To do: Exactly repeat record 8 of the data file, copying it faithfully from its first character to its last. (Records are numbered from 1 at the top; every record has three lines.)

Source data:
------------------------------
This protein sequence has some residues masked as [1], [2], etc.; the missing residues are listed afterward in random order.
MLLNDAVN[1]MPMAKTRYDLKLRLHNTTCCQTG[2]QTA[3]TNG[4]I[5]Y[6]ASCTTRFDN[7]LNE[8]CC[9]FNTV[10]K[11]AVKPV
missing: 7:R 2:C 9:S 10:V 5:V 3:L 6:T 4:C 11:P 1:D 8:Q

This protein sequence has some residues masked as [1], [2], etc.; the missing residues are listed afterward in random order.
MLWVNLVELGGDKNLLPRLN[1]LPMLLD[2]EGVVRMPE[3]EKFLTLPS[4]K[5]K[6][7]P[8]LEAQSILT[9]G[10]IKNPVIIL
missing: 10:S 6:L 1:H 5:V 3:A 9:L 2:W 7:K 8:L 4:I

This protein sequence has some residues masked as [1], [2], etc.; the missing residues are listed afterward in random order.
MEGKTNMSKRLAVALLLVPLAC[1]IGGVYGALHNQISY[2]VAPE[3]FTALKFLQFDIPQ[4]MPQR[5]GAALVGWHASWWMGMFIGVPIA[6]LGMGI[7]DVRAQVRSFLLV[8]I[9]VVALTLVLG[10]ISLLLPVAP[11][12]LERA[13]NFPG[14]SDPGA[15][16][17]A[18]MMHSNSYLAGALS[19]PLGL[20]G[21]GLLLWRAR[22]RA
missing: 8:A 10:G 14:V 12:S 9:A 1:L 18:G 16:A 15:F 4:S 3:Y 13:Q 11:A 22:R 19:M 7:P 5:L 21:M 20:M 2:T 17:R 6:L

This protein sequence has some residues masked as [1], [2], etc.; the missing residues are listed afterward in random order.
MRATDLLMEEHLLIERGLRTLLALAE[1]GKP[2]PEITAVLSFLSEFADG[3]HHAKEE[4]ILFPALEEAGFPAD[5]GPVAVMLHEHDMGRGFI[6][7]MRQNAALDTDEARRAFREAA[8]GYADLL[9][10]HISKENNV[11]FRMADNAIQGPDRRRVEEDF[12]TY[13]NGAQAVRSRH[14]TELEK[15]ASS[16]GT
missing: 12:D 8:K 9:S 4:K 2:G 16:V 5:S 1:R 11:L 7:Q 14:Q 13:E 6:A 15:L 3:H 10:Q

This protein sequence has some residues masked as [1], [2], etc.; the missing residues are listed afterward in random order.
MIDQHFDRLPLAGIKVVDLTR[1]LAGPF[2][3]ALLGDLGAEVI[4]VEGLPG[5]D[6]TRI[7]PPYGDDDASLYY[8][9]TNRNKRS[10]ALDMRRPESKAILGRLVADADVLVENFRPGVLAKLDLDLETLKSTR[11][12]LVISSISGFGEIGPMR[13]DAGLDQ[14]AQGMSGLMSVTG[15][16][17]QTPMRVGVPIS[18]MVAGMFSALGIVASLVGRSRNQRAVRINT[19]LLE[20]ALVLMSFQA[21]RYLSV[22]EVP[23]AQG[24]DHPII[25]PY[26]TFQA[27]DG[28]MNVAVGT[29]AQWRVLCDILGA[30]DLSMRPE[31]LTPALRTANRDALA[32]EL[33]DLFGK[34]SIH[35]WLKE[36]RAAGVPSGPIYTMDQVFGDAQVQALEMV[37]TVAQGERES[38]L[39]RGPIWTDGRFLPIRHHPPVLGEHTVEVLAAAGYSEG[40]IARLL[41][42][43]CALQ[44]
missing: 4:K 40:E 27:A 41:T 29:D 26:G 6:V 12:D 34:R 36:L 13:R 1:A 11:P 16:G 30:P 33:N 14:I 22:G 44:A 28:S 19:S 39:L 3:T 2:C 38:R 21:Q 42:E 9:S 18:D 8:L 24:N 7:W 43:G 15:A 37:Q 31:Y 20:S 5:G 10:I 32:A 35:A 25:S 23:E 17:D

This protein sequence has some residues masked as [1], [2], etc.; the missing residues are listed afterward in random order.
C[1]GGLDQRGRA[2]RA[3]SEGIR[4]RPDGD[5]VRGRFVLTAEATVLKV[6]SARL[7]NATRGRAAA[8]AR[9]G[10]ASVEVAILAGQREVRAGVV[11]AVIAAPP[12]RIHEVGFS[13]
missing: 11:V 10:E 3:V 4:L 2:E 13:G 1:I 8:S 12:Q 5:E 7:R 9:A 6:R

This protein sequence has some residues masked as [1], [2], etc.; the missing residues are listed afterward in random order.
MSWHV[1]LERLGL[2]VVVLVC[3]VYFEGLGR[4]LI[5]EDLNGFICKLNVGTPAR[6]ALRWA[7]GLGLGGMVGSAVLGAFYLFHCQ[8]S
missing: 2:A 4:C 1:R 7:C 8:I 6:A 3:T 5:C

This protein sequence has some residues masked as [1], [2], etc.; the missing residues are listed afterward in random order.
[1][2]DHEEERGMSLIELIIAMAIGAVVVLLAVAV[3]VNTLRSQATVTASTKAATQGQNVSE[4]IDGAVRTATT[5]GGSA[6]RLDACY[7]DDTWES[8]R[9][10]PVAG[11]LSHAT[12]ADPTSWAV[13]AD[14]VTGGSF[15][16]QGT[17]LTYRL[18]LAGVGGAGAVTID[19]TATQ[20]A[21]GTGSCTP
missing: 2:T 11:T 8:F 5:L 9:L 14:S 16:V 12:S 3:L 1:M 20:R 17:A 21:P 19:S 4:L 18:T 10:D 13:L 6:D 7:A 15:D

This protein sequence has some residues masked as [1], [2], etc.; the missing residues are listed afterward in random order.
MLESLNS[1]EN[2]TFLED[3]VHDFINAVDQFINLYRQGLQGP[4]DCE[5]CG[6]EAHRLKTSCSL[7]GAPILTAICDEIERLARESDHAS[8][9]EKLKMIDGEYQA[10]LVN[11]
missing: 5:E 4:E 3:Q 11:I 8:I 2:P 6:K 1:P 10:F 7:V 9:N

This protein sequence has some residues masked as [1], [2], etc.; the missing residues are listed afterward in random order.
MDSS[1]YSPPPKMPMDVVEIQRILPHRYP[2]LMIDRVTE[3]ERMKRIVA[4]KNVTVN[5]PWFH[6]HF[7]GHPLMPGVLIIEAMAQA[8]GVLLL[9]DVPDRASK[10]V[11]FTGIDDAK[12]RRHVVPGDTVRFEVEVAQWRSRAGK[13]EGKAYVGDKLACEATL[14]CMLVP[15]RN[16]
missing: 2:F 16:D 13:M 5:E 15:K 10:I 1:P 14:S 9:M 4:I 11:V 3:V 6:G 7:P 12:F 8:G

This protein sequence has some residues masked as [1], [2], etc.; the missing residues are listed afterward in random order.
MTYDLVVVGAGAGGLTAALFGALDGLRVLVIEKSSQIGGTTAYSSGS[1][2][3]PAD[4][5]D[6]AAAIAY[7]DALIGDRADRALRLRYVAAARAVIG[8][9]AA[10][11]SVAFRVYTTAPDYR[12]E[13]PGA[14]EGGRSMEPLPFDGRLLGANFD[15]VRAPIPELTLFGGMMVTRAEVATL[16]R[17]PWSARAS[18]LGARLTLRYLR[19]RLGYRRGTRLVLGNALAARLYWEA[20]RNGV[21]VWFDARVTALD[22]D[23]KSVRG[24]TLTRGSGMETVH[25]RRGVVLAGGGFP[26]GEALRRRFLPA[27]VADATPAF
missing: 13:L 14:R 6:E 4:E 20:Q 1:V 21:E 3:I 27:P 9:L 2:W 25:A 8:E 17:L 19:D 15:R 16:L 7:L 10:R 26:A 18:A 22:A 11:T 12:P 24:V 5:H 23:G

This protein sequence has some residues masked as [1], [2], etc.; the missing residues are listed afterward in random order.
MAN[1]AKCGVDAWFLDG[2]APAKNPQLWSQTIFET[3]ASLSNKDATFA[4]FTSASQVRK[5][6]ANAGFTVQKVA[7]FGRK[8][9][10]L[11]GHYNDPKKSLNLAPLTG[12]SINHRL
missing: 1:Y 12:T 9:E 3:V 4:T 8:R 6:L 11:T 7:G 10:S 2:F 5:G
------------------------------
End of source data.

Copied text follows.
This protein sequence has some residues masked as [1], [2], etc.; the missing residues are listed afterward in random order.
[1][2]DHEEERGMSLIELIIAMAIGAVVVLLAVAV[3]VNTLRSQATVTASTKAATQGQNVSE[4]IDGAVRTATT[5]GGSA[6]RLDACY[7]DDTWES[8]R[9][10]PVAG[11]LSHAT[12]ADPTSWAV[13]AD[14]VTGGSF[15][16]QGT[17]LTYRL[18]LAGVGGAGAVTID[19]TATQ[20]A[21]GTGSCTP
missing: 2:T 11:T 8:F 5:L 9:L 14:S 16:V 12:S 3:L 1:M 20:R 17:A 21:P 19:S 4:L 18:T 10:D 13:L 6:D 7:A 15:D